When deciding what to make for this weeks challenge I was reminded of her description of preparing ratatouille or beef stew. But for me the cornerstone of every meal is a good slice of homemade bread. M.K. Fisher says, "The smell of good bread baking, like the sound of lightly flowing water, is indescribable in its evocation of innocence and delight... " I decided to make socca, a chickpea flat bread, to accompany another meal from another "game changer" on the list coming up in a future post.
Socca is a traditional French flat bread from Provence which  is very simple and easy to make, although it may take some practice for me to get it just right. Modern ovens and implements can replace the wood ovens and copper plaques of days gone by but with no French grand mere to guide me I had only words from the author herself. Martha Stewart says these fall somewhere in between a crepe and a flat bread, but recipes I have seen call it a ni├žoise-style flat bread. Socca is made with garbanzo (chick pea) flour, olive oil, water and fresh herbs, and cooked over a hot griddle. The next time I think I would prefer to make them paper thin, sprinkled with sea salt and served in wedges along with Mediterranean influenced dips and sauces, but many people make them thicker and use them as wraps for fillings.
"There is communion of more than our bodies when bread is broken and wine drunk."
— M.F.K. Fisher
"(Making bread) is pleasant: one of those almost hypnotic businesses, like a dance from some ancient ceremony," she writes. "It leaves you filled with peace, and the house filled with one of the world's sweetest smells. But it takes a lot of time. If you can find that, the rest is easy. And if you cannot rightly find it, make it, for probably there is no chiropractic treatment, no yoga exercise, no hour of meditation in a music-throbbing chapel, that will leave you emptier of bad thoughts than this homely ceremony of making bread." -  M.F.K. Fisher (The Art of Eating)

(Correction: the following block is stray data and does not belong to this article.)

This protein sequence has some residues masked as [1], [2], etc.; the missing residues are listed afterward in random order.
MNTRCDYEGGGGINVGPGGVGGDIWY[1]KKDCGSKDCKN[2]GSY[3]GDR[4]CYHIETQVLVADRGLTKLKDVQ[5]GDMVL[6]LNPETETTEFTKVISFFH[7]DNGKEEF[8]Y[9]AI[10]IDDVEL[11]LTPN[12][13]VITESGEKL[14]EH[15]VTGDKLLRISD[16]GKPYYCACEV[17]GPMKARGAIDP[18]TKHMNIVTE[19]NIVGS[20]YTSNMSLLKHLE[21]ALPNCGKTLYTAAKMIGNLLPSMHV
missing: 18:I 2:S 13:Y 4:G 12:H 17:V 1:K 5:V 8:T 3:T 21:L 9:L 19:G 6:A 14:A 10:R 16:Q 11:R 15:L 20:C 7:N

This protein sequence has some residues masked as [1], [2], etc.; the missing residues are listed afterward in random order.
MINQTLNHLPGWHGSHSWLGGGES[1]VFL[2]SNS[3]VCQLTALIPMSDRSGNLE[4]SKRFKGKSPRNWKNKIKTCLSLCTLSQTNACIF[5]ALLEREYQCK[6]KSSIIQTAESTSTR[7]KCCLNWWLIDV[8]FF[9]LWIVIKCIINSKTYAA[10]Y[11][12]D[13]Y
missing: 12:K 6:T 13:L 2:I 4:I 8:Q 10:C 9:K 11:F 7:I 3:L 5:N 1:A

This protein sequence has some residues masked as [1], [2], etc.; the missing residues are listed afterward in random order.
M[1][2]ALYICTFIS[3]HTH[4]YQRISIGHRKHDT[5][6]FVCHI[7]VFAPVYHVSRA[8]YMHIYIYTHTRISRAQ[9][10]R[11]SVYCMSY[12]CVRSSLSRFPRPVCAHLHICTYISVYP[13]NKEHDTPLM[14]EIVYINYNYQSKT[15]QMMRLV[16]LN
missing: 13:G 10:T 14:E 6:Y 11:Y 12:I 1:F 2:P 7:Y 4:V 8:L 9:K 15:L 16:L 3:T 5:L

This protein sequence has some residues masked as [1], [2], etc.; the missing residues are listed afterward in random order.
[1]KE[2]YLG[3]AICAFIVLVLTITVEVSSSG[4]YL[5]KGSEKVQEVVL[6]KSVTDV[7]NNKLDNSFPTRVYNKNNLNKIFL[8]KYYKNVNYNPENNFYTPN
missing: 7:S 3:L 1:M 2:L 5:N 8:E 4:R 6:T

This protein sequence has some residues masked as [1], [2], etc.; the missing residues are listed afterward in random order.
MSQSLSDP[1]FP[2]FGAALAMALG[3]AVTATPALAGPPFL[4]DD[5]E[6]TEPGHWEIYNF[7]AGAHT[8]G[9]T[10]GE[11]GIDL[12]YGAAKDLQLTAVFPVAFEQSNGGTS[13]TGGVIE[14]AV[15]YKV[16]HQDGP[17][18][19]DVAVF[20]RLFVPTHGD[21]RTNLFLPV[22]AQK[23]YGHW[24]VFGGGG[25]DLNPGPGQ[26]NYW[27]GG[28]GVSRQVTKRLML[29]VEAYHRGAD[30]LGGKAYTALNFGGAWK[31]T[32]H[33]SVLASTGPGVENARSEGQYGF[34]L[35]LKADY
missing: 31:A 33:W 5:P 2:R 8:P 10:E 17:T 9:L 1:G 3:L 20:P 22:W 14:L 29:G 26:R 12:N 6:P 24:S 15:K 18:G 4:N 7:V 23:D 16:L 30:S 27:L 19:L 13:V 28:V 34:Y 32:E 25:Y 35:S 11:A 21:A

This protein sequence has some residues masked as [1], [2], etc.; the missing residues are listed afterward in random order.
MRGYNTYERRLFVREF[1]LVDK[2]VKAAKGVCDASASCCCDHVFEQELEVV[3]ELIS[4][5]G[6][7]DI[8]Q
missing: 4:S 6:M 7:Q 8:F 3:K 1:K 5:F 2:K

Here’s Fisher’s description of how she makes socca. Below you will find a recipe, since every good dish really does begin with a recipe idea. Going on holidays forces me to look ahead and also be practical when reflecting on these creative women. I want to thank Mary for taking us on this journey which has opened my eyes to not only the importance of these women in our lives but to reflect on what we have learned from each by sheer osmosis.

“When I make socca at home, I take equal parts of water and chickpea flour (about one cup each), two tablespoons of olive oil, and one tablespoon of salt. Then I beat it hard — you’ve got to beat the hell out of it, really — and, since there are always a few lumps, I pour it through a sieve onto an oiled 1-inch-deep cookie sheet. I put it in the middle of a really hot oven, preheated to 500 degrees, then I turn on the broiler. It goes very fast, only a few minutes, but you have to keep your eye on it and use a long fork to prick the big bubbles as they form. It should go right from oven to table.”  - A Stew or a Story by M. F. K. Fisher.

**Socca (Chickpea Flatbread)**
  • 1 cup water
  • 1 cup chickpea flour
  • 2 tablespoons olive oil
  • 1 tablespoon salt
  •  Freshly ground black pepper (optional)   
1.Preheat the oven to 500 degrees. Grease a cookie sheet with a 1-inch rim.

2.Mix together all the ingredients and beat well for several minutes. Pour the batter through a sieve onto the oiled cookie sheet, discarding any lumps.

3.Place the sheet on the middle rack of the oven and turn on the broiler. The flat bread should cook in just a few minutes, so keep an eye on it; prick big bubbles as they form.

4.When done, remove from the oven, slice with a pizza cutter, and serve immediately, with freshly ground black pepper if you like.

What have we been up to.......

 Mary of One Perfect Bite - Bucket Bread
Joanne of Eats Well With Others - be back next week
Claudia of A Seasonal Cook in Turkey - Ratatouille
Taryn of Have Kitchen, Will Feed -
Susan - The Spice Garden - Peas and New Potatoes, Spicy Wok Shrimp with Coconut Rice
Heather of Girlichef - Tomato Soup Cake
Miranda of Mangoes and Chutney - Frittata of Zucchini
Jeanette at Jeanette's Healthy Living -
April of Abbys Sweets - be back next week
Katie - Making Michael Pollan Proud - Chilled Chocolate Pudding